A Year in Shorts Day 134: "Swing High"

Content Warning: This post contains a discussion on murder and suicide


If you’ve ever read a ranked list of Best Picture winners (and if you’re reading this blog, I can only assume that you have), you’ll no doubt have noticed that consistently ranked near the bottom is Cecil B. DeMille’s The Greatest Show on Earth. It’s not hard to see why- the film is overlong, ridiculous and mostly just boring. And to make matters worse, it won Best Picture while Singin’ in the Rain wasn’t even nominated! Still, I’m inclined to be kinder towards The Greatest Show on Earth than most people are; for one thing, it has Jimmy Stewart playing a murderous clown long before Heath Ledger or Joaquin Phoenix proved your film could win Oscars for including one. And while The Greatest Show on Earth might be a three hour long infomercial, at least it’s an infomercial for a circus. In some ways, time may have made The Greatest Show on Earth a better movie now than it was on release. Those circus scenes provide a glimpse into the past, showcasing acts and performers that you just can’t see nowadays. Still, perhaps that sort of thing is better suited for a short film. And today’s short, 1932’s Swing High, certainly bears that out.


(via TV Tropes)


Directed by Jack Cummings, Swing High is the very first Pete Smith specialty produced for MGM. Remember Pete Smith? Well he's back, baby!!! The short features The Flying Codonas, who at the time were one of the biggest trapeze acts in the world. In the ten minute run time, the short showcases the Codonas (Alfredo Codona, his brother Lalo and his wife Vera) as they demonstrate all manner of impressive tricks, including Alfredo's trademark triple somersault. Not only does this film open up the act to a wider audience (both in geographical terms and also temporal ones- we're talking about this film almost ninety years later!), but it also allows us to see it from a new angle- literally. Thanks to the various camera angles and the magic of slow motion, we can get a better look at the artistry and athleticism that goes into these things than we could if we saw it live. Add Pete Smith's trademark snarky narration, and you've got the ingredients for a short that's fun and educational!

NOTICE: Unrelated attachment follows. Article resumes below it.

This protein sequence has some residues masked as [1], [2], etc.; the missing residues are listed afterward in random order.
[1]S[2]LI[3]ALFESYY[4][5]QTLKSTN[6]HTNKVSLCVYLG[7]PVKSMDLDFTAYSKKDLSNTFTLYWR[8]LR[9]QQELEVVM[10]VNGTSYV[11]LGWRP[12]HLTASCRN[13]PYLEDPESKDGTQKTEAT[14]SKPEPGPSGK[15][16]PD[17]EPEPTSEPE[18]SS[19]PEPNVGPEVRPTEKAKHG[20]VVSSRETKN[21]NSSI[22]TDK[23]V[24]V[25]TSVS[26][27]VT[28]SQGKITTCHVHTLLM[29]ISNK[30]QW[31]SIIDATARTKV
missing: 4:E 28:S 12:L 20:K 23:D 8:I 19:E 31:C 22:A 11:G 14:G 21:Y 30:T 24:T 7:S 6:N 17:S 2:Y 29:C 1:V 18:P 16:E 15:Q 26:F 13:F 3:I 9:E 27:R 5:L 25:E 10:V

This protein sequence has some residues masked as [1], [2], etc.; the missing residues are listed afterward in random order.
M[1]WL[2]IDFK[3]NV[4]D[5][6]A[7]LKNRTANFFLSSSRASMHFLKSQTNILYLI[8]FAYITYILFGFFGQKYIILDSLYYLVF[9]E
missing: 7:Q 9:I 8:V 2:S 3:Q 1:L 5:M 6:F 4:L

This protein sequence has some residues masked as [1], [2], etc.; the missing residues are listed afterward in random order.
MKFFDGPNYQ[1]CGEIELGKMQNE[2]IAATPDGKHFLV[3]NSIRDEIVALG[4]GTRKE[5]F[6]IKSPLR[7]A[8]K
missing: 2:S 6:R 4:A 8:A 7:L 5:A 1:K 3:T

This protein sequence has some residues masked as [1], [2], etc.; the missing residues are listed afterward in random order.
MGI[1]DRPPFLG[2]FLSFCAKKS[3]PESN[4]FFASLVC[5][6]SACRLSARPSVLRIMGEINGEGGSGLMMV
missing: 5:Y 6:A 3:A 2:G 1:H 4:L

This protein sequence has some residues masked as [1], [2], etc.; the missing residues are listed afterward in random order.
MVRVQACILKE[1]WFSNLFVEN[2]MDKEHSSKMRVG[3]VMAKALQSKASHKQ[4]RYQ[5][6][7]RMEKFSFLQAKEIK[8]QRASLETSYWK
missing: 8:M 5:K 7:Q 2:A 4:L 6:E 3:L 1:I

Unfortunately, things went south for the Codonas not long after this short was released. Only a year later, Alfredo suffered a career ending injury which led to a long period of mental decline. In 1937, Alfredo fatally shot himself and Vera during a divorce settlement. Show business is filled with stories like these, especially in those days, and it's always tragic when it happens. And it certainly casts a dark shadow over this film.

But in 1932, the Codonas were on top of the world. And within the ten minute runtime of Swing High, they always will be.


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